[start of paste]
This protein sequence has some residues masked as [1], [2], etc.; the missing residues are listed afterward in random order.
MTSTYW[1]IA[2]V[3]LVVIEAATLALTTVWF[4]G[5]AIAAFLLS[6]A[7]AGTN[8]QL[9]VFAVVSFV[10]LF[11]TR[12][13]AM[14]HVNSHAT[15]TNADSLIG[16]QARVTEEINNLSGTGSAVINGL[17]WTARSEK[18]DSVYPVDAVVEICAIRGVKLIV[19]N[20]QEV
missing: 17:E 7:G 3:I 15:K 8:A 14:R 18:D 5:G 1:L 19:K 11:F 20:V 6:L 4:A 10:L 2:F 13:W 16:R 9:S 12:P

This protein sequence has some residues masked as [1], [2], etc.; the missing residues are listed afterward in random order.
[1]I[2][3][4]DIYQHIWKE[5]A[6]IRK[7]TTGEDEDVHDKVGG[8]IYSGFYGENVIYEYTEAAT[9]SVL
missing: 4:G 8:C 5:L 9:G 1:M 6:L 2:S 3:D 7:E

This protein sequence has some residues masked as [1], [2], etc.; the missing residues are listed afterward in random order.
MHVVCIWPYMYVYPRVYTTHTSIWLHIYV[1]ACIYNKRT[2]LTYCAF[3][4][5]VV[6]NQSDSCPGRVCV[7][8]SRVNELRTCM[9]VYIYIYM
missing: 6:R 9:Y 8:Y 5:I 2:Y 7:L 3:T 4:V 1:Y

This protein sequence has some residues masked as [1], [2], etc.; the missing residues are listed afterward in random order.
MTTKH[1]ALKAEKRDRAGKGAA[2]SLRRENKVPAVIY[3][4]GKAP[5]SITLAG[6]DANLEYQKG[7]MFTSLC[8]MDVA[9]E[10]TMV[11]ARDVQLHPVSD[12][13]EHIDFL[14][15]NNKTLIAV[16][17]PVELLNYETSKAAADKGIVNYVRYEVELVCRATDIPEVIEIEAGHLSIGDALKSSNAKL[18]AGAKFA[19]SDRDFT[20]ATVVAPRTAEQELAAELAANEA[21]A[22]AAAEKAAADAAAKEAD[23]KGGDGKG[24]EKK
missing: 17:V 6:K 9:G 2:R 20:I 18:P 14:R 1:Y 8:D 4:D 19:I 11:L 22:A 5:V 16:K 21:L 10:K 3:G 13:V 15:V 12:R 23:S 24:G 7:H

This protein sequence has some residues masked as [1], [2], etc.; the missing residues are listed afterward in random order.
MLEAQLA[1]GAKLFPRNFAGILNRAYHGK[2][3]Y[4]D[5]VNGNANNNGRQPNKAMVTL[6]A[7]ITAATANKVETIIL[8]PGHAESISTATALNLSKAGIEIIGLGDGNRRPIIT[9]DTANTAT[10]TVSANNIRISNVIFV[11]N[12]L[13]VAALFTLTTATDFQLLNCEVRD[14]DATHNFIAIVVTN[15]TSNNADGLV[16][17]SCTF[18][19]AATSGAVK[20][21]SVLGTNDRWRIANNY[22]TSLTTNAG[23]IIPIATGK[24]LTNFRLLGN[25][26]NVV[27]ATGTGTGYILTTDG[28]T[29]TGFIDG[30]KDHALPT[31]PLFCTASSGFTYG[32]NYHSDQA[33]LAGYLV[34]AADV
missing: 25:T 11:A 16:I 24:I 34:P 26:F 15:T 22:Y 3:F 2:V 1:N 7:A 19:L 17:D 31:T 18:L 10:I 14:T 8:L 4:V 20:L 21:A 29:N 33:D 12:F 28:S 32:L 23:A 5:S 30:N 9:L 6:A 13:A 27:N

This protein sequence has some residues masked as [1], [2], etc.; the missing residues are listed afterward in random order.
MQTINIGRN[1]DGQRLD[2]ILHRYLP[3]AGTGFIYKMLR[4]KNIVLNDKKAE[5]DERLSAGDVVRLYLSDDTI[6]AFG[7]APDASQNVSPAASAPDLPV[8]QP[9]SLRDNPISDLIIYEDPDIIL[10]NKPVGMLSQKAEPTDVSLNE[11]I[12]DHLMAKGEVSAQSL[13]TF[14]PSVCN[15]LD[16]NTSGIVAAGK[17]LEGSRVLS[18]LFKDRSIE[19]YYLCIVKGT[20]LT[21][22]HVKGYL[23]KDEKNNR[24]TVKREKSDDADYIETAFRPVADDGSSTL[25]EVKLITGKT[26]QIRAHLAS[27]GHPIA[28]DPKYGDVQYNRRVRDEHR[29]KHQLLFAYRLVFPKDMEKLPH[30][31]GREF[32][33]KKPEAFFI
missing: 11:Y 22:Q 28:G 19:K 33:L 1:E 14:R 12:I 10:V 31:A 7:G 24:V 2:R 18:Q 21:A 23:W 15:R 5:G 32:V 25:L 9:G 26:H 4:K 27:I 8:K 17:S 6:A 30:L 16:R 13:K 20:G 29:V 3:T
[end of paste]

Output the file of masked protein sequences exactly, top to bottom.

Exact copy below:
This protein sequence has some residues masked as [1], [2], etc.; the missing residues are listed afterward in random order.
MTSTYW[1]IA[2]V[3]LVVIEAATLALTTVWF[4]G[5]AIAAFLLS[6]A[7]AGTN[8]QL[9]VFAVVSFV[10]LF[11]TR[12][13]AM[14]HVNSHAT[15]TNADSLIG[16]QARVTEEINNLSGTGSAVINGL[17]WTARSEK[18]DSVYPVDAVVEICAIRGVKLIV[19]N[20]QEV
missing: 17:E 7:G 3:I 15:K 8:A 14:R 18:D 5:G 1:L 19:K 11:F 20:V 6:L 4:A 10:L 2:F 13:W 16:R 9:S 12:P

This protein sequence has some residues masked as [1], [2], etc.; the missing residues are listed afterward in random order.
[1]I[2][3][4]DIYQHIWKE[5]A[6]IRK[7]TTGEDEDVHDKVGG[8]IYSGFYGENVIYEYTEAAT[9]SVL
missing: 4:G 8:C 5:L 9:G 1:M 6:L 2:S 3:D 7:E

This protein sequence has some residues masked as [1], [2], etc.; the missing residues are listed afterward in random order.
MHVVCIWPYMYVYPRVYTTHTSIWLHIYV[1]ACIYNKRT[2]LTYCAF[3][4][5]VV[6]NQSDSCPGRVCV[7][8]SRVNELRTCM[9]VYIYIYM
missing: 6:R 9:Y 8:Y 5:I 2:Y 7:L 3:T 4:V 1:Y

This protein sequence has some residues masked as [1], [2], etc.; the missing residues are listed afterward in random order.
MTTKH[1]ALKAEKRDRAGKGAA[2]SLRRENKVPAVIY[3][4]GKAP[5]SITLAG[6]DANLEYQKG[7]MFTSLC[8]MDVA[9]E[10]TMV[11]ARDVQLHPVSD[12][13]EHIDFL[14][15]NNKTLIAV[16][17]PVELLNYETSKAAADKGIVNYVRYEVELVCRATDIPEVIEIEAGHLSIGDALKSSNAKL[18]AGAKFA[19]SDRDFT[20]ATVVAPRTAEQELAAELAANEA[21]A[22]AAAEKAAADAAAKEAD[23]KGGDGKG[24]EKK
missing: 17:V 6:K 9:G 2:R 20:I 18:P 14:R 1:Y 8:D 4:D 19:I 11:L 22:A 5:V 16:K 21:L 10:K 3:G 13:V 15:V 12:R 23:S 24:G 7:H

This protein sequence has some residues masked as [1], [2], etc.; the missing residues are listed afterward in random order.
MLEAQLA[1]GAKLFPRNFAGILNRAYHGK[2][3]Y[4]D[5]VNGNANNNGRQPNKAMVTL[6]A[7]ITAATANKVETIIL[8]PGHAESISTATALNLSKAGIEIIGLGDGNRRPIIT[9]DTANTAT[10]TVSANNIRISNVIFV[11]N[12]L[13]VAALFTLTTATDFQLLNCEVRD[14]DATHNFIAIVVTN[15]TSNNADGLV[16][17]SCTF[18][19]AATSGAVK[20][21]SVLGTNDRWRIANNY[22]TSLTTNAG[23]IIPIATGK[24]LTNFRLLGN[25][26]NVV[27]ATGTGTGYILTTDG[28]T[29]TGFIDG[30]KDHALPT[31]PLFCTASSGFTYG[32]NYHSDQA[33]LAGYLV[34]AADV
missing: 25:T 11:A 16:I 24:I 34:P 26:F 15:T 22:Y 3:F 2:V 1:N 7:A 19:L 17:D 31:T 18:L 10:I 14:T 8:L 4:V 20:L 21:A 29:N 33:D 12:F 28:S 32:L 23:A 5:S 30:N 9:L 6:A 13:A 27:N

This protein sequence has some residues masked as [1], [2], etc.; the missing residues are listed afterward in random order.
MQTINIGRN[1]DGQRLD[2]ILHRYLP[3]AGTGFIYKMLR[4]KNIVLNDKKAE[5]DERLSAGDVVRLYLSDDTI[6]AFG[7]APDASQNVSPAASAPDLPV[8]QP[9]SLRDNPISDLIIYEDPDIIL[10]NKPVGMLSQKAEPTDVSLNE[11]I[12]DHLMAKGEVSAQSL[13]TF[14]PSVCN[15]LD[16]NTSGIVAAGK[17]LEGSRVLS[18]LFKDRSIE[19]YYLCIVKGT[20]LT[21][22]HVKGYL[23]KDEKNNR[24]TVKREKSDDADYIETAFRPVADDGSSTL[25]EVKLITGKT[26]QIRAHLAS[27]GHPIA[28]DPKYGDVQYNRRVRDEHR[29]KHQLLFAYRLVFPKDMEKLPH[30][31]GREF[32][33]KKPEAFFI
missing: 11:Y 22:Q 28:G 19:K 33:L 1:E 14:R 12:I 10:V 31:A 7:G 24:V 2:R 18:Q 21:A 23:W 15:R 5:G 32:V 25:L 9:G 26:H 4:K 27:I 8:K 17:S 6:A 30:L 16:R 13:K 20:G 29:V 3:T